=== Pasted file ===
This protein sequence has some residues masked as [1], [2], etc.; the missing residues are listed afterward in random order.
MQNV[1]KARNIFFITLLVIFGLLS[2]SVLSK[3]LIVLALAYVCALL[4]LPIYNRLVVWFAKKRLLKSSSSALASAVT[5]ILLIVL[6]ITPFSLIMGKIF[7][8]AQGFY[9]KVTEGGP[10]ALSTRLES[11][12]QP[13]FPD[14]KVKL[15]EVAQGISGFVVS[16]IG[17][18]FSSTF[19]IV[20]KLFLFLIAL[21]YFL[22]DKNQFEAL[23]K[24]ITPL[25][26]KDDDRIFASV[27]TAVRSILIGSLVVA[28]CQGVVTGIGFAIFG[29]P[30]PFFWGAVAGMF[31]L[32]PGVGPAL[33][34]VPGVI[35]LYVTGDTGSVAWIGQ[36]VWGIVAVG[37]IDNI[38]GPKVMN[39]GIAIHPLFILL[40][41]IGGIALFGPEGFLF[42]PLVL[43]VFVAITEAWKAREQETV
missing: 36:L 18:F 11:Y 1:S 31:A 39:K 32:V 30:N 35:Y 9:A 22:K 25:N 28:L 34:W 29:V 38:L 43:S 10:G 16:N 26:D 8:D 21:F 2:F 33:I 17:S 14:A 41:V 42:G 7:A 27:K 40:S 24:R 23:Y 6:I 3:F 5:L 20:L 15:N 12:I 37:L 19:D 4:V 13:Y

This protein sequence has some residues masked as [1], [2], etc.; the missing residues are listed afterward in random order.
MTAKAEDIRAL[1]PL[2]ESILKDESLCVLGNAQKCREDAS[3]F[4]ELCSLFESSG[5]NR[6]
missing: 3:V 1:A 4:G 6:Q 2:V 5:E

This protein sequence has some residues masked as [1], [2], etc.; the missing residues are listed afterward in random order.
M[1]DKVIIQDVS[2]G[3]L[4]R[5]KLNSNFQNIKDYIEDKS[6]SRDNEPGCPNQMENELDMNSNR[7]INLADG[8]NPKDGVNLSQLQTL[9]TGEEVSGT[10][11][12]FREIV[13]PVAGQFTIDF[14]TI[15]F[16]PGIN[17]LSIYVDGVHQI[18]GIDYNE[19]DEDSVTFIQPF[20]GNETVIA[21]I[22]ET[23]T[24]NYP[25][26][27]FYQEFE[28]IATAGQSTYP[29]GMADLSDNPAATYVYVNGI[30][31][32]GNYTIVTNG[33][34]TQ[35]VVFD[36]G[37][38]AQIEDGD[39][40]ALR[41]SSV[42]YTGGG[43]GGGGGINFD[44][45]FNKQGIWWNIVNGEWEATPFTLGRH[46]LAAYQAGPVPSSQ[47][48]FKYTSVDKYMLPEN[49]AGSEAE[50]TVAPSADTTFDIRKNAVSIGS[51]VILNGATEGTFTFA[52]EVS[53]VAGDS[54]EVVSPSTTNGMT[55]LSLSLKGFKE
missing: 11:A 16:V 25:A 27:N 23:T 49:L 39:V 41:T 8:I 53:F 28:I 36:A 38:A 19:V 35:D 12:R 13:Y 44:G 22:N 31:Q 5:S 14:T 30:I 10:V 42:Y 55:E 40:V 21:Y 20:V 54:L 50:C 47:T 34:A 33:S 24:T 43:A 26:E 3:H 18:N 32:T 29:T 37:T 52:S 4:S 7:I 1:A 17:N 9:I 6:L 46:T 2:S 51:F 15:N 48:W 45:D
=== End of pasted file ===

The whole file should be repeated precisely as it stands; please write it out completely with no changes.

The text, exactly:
This protein sequence has some residues masked as [1], [2], etc.; the missing residues are listed afterward in random order.
MQNV[1]KARNIFFITLLVIFGLLS[2]SVLSK[3]LIVLALAYVCALL[4]LPIYNRLVVWFAKKRLLKSSSSALASAVT[5]ILLIVL[6]ITPFSLIMGKIF[7][8]AQGFY[9]KVTEGGP[10]ALSTRLES[11][12]QP[13]FPD[14]KVKL[15]EVAQGISGFVVS[16]IG[17][18]FSSTF[19]IV[20]KLFLFLIAL[21]YFL[22]DKNQFEAL[23]K[24]ITPL[25][26]KDDDRIFASV[27]TAVRSILIGSLVVA[28]CQGVVTGIGFAIFG[29]P[30]PFFWGAVAGMF[31]L[32]PGVGPAL[33][34]VPGVI[35]LYVTGDTGSVAWIGQ[36]VWGIVAVG[37]IDNI[38]GPKVMN[39]GIAIHPLFILL[40][41]IGGIALFGPEGFLF[42]PLVL[43]VFVAITEAWKAREQETV
missing: 36:L 18:F 11:Y 1:S 31:A 39:K 32:V 30:N 35:Y 9:A 22:K 25:N 28:L 34:W 29:V 38:L 43:S 10:G 16:N 26:D 8:D 21:F 2:F 33:I 17:S 14:A 41:V 42:G 7:A 27:K 40:S 24:R 23:Y 6:I 3:F 5:L 20:L 15:N 12:I 37:L 19:D 4:V 13:Y

This protein sequence has some residues masked as [1], [2], etc.; the missing residues are listed afterward in random order.
MTAKAEDIRAL[1]PL[2]ESILKDESLCVLGNAQKCREDAS[3]F[4]ELCSLFESSG[5]NR[6]
missing: 3:V 1:A 4:G 6:Q 2:V 5:E

This protein sequence has some residues masked as [1], [2], etc.; the missing residues are listed afterward in random order.
M[1]DKVIIQDVS[2]G[3]L[4]R[5]KLNSNFQNIKDYIEDKS[6]SRDNEPGCPNQMENELDMNSNR[7]INLADG[8]NPKDGVNLSQLQTL[9]TGEEVSGT[10][11][12]FREIV[13]PVAGQFTIDF[14]TI[15]F[16]PGIN[17]LSIYVDGVHQI[18]GIDYNE[19]DEDSVTFIQPF[20]GNETVIA[21]I[22]ET[23]T[24]NYP[25][26][27]FYQEFE[28]IATAGQSTYP[29]GMADLSDNPAATYVYVNGI[30][31][32]GNYTIVTNG[33][34]TQ[35]VVFD[36]G[37][38]AQIEDGD[39][40]ALR[41]SSV[42]YTGGG[43]GGGGGINFD[44][45]FNKQGIWWNIVNGEWEATPFTLGRH[46]LAAYQAGPVPSSQ[47][48]FKYTSVDKYMLPEN[49]AGSEAE[50]TVAPSADTTFDIRKNAVSIGS[51]VILNGATEGTFTFA[52]EVS[53]VAGDS[54]EVVSPSTTNGMT[55]LSLSLKGFKE
missing: 11:A 16:V 25:A 27:N 23:T 49:L 39:V 41:T 8:I 53:F 28:I 36:A 38:A 19:V 35:D 12:R 13:Y 44:G 22:N 31:Q 5:S 14:T 30:I 10:V 42:Y 55:E 40:V 21:Y 20:V 54:L 50:C 47:T 34:A 33:S 24:T 43:A 26:E 3:H 18:N 32:T 29:T 37:T 52:S 4:S 7:I 1:A 17:N 9:I 6:L 46:T 2:S 51:F 15:N 48:W 45:D